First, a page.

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Danish court ups fines for publishing banned spy memoirs

COPENHAGEN, Denmark — A Danish appeals court on Thursday increased the fines given to a major newspaper group and its chief editor for publishing a book based on interviews with Denmark’s former domestic intelligence agency chief that the spy service had claimed could contain secrets.

The Eastern High Court said the Politiken media group and the daily’s boss Christian Jensen violated a ban by publishing the book, which is based on Jakob Scharf’s seven years as head of the Denmark’s Security and Intelligence Service, known as PET.

The court ordered the newspaper to pay 250,000 kroner ($36,000) and Jensen 100,000 ($15,000). In 2016, the lower Copenhagen City Court sentenced them to pay fines of respectively 100,000 kroner and 50,000 kroner.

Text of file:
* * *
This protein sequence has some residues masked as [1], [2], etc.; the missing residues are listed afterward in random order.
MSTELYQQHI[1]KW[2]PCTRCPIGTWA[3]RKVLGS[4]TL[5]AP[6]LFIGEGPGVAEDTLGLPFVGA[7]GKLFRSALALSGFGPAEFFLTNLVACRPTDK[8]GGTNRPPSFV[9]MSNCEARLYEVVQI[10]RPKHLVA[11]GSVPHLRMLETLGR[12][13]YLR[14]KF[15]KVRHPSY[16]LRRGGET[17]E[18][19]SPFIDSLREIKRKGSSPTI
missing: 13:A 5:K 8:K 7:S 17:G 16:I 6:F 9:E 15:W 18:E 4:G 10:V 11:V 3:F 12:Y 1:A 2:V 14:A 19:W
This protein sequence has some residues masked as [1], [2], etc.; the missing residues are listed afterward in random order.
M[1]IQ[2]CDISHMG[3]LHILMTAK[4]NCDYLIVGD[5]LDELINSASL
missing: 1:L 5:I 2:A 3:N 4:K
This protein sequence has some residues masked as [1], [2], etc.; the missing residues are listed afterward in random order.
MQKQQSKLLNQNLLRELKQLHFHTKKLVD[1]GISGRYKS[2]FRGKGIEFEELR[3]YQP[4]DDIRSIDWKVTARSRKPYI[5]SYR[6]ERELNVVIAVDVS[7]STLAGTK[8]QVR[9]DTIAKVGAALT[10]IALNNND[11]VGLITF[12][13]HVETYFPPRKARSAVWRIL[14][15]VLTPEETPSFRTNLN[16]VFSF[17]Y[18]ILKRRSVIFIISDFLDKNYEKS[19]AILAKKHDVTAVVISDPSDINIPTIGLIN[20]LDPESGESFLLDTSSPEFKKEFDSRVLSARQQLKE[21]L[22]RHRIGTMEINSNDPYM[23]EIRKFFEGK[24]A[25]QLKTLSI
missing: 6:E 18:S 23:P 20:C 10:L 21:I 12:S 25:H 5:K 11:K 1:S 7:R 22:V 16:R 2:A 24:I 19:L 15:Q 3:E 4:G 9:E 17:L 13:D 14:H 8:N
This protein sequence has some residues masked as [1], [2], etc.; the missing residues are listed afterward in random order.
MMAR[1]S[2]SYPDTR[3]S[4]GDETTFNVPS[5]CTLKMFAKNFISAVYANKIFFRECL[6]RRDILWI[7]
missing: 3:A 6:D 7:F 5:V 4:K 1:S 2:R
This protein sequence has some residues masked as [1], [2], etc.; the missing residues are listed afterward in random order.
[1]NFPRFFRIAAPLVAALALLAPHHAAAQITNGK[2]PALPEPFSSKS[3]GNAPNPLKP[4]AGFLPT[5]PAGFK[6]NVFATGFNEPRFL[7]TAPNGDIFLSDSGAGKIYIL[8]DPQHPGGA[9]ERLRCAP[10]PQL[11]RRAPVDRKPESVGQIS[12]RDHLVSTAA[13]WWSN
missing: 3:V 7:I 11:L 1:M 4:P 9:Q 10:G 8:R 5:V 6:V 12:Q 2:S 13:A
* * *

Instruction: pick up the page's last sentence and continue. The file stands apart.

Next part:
On Oct. 6, 2016, PET issued court injunctions against 40 bookstores and Politiken’s media group, JP/Politiken, which also includes the Jyllands-Posten and Ekstra Bladet newspapers. While stores didn’t sell the book, Politiken published it as a supplement to its subscribers on Oct. 9, citing freedom of the press.

Danish media had widely criticized the court injunction, with Ekstra Bladet chief editor Poul Madsen saying it was “completely ludicrous” that PET “dictates what the free press should print.”

Scharf, PET chief from 2007-2013, was in charge when the agency foiled terror attacks, mainly linked to the 2005 publication in a newspaper of 12 cartoons by various artists depicting the Prophet Muhammad.

There was no immediate reaction from the Politiken daily.

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